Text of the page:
March 27-31 is Severe Weather Week in Iowa











The Sioux County Sheriff’s Office and Sioux County Emergency Management will be using Severe Weather Week, March 27-31, to test storm sirens in our communities.

On Wednesday, March 29, at 10:00 a.m., storm sirens will be sounded in all communities in Sioux County. Government agencies, schools, businesses, and families are all encouraged to prepare for severe weather by having a plan of where to seek shelter and ways of monitoring weather and receiving warnings.

The Sioux County Sheriff’s Office offers the NIXLE program, where you can sign up to receive real time weather alerts from the National Weather Service. NIXLE is also used by Sioux County Dispatchers to put out public safety information to keep the public notified of hazardous situations. NIXLE messages can be sent to your email or to your phone via text message. For more information go to  and find the NIXLE tab.

Below are some common questions and answers regarding sirens and how you should react when you hear them:

  1. What does it mean when I hear the outdoor warning sirens?
    In short, it means that something life-threatening is happening and you should go indoors and get more information.                   In Sioux County, sirens will be sounded when your community is in a tornado warning, or winds predicted to be more than 80mph.  Storm spotters may also request sirens be activated for other hazardous conditions which they feel are life threatening.
  1. What should I do when I hear the outdoor warning sirens?
    When the sirens are heard, go inside and tune to local media to get more information.
  2. Why can’t I hear the outdoor warning sirens in my house?
    Sirens are an outdoor warning system designed only to alert those who are outside that something dangerous is approaching.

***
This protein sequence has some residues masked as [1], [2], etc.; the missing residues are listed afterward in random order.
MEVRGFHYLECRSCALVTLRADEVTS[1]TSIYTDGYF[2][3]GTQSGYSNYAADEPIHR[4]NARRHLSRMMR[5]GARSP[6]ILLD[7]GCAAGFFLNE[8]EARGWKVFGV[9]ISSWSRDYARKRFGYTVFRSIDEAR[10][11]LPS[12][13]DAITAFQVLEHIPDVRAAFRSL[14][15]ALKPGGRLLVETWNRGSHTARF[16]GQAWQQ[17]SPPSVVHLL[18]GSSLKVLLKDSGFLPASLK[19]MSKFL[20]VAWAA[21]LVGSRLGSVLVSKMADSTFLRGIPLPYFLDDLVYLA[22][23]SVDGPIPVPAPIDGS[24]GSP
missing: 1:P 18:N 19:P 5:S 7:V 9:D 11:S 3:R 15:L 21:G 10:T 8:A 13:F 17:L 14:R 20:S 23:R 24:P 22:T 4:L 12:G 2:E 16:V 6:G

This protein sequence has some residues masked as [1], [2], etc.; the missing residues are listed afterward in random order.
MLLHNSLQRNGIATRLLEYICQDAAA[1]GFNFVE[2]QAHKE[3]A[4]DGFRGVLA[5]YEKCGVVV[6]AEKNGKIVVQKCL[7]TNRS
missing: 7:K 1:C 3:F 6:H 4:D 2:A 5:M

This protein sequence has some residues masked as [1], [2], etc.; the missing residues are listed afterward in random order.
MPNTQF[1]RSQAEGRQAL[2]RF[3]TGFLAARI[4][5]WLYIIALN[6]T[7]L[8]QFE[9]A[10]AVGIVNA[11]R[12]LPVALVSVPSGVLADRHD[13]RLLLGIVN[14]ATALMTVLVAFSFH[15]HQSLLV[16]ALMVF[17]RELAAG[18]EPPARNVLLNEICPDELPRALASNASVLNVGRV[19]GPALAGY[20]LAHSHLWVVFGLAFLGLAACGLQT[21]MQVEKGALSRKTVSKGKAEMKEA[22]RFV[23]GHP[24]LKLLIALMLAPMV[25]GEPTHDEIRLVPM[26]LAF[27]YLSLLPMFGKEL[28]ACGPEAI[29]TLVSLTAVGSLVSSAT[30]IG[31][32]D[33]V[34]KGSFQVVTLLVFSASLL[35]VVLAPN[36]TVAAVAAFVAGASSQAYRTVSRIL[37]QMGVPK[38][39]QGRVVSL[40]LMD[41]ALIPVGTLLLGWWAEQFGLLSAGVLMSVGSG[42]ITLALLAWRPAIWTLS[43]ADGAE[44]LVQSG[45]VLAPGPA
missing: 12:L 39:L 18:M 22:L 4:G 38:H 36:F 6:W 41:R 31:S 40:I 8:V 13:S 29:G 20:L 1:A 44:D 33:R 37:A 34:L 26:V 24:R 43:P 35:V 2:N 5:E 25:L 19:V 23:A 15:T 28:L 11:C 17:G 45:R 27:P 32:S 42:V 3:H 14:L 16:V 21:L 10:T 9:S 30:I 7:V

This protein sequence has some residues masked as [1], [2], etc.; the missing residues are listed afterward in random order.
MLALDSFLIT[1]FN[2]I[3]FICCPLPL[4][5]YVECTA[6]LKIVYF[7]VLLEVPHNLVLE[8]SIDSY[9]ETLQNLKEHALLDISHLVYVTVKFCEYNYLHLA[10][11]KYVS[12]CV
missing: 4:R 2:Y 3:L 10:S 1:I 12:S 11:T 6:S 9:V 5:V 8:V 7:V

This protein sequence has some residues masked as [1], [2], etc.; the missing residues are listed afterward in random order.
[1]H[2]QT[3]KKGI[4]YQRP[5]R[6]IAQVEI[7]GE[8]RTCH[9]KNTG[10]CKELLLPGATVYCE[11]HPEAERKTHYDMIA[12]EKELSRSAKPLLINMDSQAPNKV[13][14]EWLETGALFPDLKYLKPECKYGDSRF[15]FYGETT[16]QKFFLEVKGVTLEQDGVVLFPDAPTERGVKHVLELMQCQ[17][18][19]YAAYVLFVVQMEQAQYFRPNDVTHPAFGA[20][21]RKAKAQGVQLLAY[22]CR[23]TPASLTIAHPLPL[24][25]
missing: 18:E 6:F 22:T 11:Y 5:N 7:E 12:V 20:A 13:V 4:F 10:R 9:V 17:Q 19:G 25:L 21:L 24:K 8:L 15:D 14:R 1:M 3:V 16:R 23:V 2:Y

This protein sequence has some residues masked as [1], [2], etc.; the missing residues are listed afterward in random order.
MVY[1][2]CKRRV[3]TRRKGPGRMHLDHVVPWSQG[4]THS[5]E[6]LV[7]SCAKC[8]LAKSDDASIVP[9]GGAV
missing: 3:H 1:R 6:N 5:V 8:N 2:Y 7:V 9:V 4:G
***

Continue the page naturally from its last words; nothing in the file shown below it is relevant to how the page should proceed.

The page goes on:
3. How can I get alerts when I’m at work or in my house?
    For alerts indoors, every home and business should have a NOAA Weather Radio All-Hazards. NOAA Weather Radio is like a smoke detector for severe weather, and it can wake you up when a warning is issued for your area so you can take appropriate action.  You may also subscribe to NIXLE through the Sioux County Sheriff’s Office website.
  4. When are outdoor warning sirens tested?
    Sirens are tested according to local community or state policies.  In Sioux County, sirens are tested on the first Friday of the month, starting in April and ending in September.  They are also tested during Severe Weather Week.
  5. Why don’t the outdoor warning sirens sound an all-clear signal?
    People should be indoors and monitoring local media for updates on the storm.
  6. Why are the outdoor warning sirens sometimes sounded for hail and wind?
    When thunderstorm winds exceed 70 mph, trees can be uprooted or snapped. Hail that is golf ball sized or larger can break windows. Both of these things pose a direct risk to life if people are caught outdoors.  An increasing number of communities (including Sioux County) are incorporating these threats into their outdoor warning siren policies.
  7. Will the outdoor warning sirens warn me of every dangerous storm?
    The safest approach is to be proactive and use all of the information available to protect yourself and your family from threatening weather. Nothing can replace common sense. If a storm is approaching, the lightning alone is a threat. Sirens are only one part of a warning system that includes preparation, NOAA Weather Radio, and local media.
  8. Who activates the outdoor warning sirens?
    Sirens are activated from the Sioux County Sheriff’s Office.  Sirens may also be manually set off by weather spotters in each community.
  9. Where can I get more information?
    Check out these resources: